When discussing heart rate (HR); we literally mean how fast your heart beats per minute (BPM). As simple as that. What’s beautiful is that everyone’s HR is so completely different, yet this training method is inclusive for all. How?
Your HR reflects how hard your body has to work to complete the task at hand; its job is to pump oxygenated blood around to the working parts of the body, so for example; a 100m sprint that requires A LOT of energy and oxygen fast will increase your HR instantly and significantly in comparison to a long leisurely walk with the dog (unless you have to sprint after the dog!).
So whether you are a seasoned runner looking to increase athletic prowess or a beginner who is struggling to run for 10 minutes; this training method is for you! And I promise you; it works!
Because unless you have hired a run coach, working with a training plan based on your heart rate, is one of the best ways to improve your running performance and minimize your chances of injury.
Regardless of your run goals whether it’s going faster or longer, using heart rate will ensure you reach it; working smarter, not harder.
Okay, there are a few things to note when discussing heart rate; with four key aspects to understand and utilise to the best of your ability (to reach your goals):
- How to calculate your heart rate (the dos, don’ts and methods for best accuracy)
- Heart rate zones for exercise (an easy follow guide, with athletic benefits in each zone)
- How to measure your heart rate (everything you need to set you up for your HR-focused runs)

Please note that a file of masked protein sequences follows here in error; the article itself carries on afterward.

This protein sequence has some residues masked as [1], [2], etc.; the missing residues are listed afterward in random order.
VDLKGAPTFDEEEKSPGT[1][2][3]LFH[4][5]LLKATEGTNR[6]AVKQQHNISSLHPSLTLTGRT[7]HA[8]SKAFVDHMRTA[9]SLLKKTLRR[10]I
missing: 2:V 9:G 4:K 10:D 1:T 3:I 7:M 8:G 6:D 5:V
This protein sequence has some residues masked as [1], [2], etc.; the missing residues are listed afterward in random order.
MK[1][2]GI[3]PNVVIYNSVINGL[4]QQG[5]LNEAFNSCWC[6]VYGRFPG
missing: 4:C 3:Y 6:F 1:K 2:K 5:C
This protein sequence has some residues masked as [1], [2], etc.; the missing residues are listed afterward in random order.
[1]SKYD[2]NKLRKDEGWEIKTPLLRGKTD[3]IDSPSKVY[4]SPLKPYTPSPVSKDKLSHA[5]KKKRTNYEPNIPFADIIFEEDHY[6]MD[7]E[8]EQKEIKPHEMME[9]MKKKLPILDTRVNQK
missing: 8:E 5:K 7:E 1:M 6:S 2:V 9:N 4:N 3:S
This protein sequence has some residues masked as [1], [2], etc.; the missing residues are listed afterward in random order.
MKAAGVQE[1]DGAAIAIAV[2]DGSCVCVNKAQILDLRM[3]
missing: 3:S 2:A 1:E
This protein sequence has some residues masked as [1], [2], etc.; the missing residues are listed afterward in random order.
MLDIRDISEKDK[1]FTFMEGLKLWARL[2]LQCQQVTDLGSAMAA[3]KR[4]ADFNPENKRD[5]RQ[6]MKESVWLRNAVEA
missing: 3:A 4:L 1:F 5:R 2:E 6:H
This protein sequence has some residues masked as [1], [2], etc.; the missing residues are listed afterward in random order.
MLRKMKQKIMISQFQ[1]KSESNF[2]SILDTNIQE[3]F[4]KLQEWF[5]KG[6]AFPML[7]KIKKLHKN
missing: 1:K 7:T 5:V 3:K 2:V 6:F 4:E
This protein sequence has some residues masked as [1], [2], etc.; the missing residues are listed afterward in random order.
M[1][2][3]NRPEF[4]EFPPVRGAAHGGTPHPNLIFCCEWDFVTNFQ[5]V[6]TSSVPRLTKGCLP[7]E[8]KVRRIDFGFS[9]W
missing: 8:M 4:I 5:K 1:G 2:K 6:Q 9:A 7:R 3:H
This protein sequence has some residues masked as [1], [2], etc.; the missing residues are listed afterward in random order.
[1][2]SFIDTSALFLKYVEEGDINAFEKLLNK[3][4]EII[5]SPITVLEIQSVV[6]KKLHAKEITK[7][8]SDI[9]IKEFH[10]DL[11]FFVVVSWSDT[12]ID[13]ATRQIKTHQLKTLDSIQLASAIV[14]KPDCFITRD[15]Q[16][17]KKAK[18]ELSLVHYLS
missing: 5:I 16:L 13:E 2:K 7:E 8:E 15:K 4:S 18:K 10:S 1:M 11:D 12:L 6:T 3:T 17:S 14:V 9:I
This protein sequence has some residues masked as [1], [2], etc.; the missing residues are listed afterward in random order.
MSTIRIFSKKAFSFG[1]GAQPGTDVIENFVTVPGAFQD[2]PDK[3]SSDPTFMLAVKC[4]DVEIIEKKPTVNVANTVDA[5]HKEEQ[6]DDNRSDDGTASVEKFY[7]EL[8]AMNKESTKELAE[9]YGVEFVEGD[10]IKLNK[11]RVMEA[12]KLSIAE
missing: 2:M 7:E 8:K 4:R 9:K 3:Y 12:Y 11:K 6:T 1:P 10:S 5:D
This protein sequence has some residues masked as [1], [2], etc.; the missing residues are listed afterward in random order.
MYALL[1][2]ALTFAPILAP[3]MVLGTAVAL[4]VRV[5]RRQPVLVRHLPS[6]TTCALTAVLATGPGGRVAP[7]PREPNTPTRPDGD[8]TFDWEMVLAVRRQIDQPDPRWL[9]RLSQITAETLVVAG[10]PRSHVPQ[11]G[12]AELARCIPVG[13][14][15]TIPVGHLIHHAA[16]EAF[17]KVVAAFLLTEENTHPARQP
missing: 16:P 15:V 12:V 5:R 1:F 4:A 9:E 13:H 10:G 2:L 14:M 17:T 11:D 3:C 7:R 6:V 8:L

- Resting heart rate (and what your body is trying to tell you)
Which I will take you through, step by step – Let’s get straight to it, shall we?
How to calculate your heart rate
To start a plan with HR focus, you need to calculate your own maximum heart rate (the amount of BPM your heart makes under maximal effort – such as that 100m sprint we mentioned earlier). Your heart rate maximum (HRM) is the benchmark to then calculate the rest of the zones for your training. As the HRM tells the maximum output your body can produce, we don’t want to be working at that level, risking overexertion for an entire training plan (remember, work smarter not harder).
There are several ways to measure your HRM with a simple mathematical sum. The most common being the Fox formula:
220 – [your age] = your HRM
However, it is important to note that the target HR formulas used for decades are derived from research on men, and women require a specifically different approach, as generally women tend to have a 5-to-10-beat higher maximum HR than men. Martha Gulati’s research agrees, concluding”the traditional estimate of the maximum heart rate for age with exercise, based on a male standard, appears to be an overestimate in women.”
Thus, she proposes a female-specific HRM formula in her 2010 study as:
206 – (0.88 *your age) = HRM
Additionally, there is the Fairburn method which understands the differing sum for males and females due to physiological differences, the formulae are:
Female: 201-(0.63*age) = HRM
Male: 208 – (0.80*age) = HRM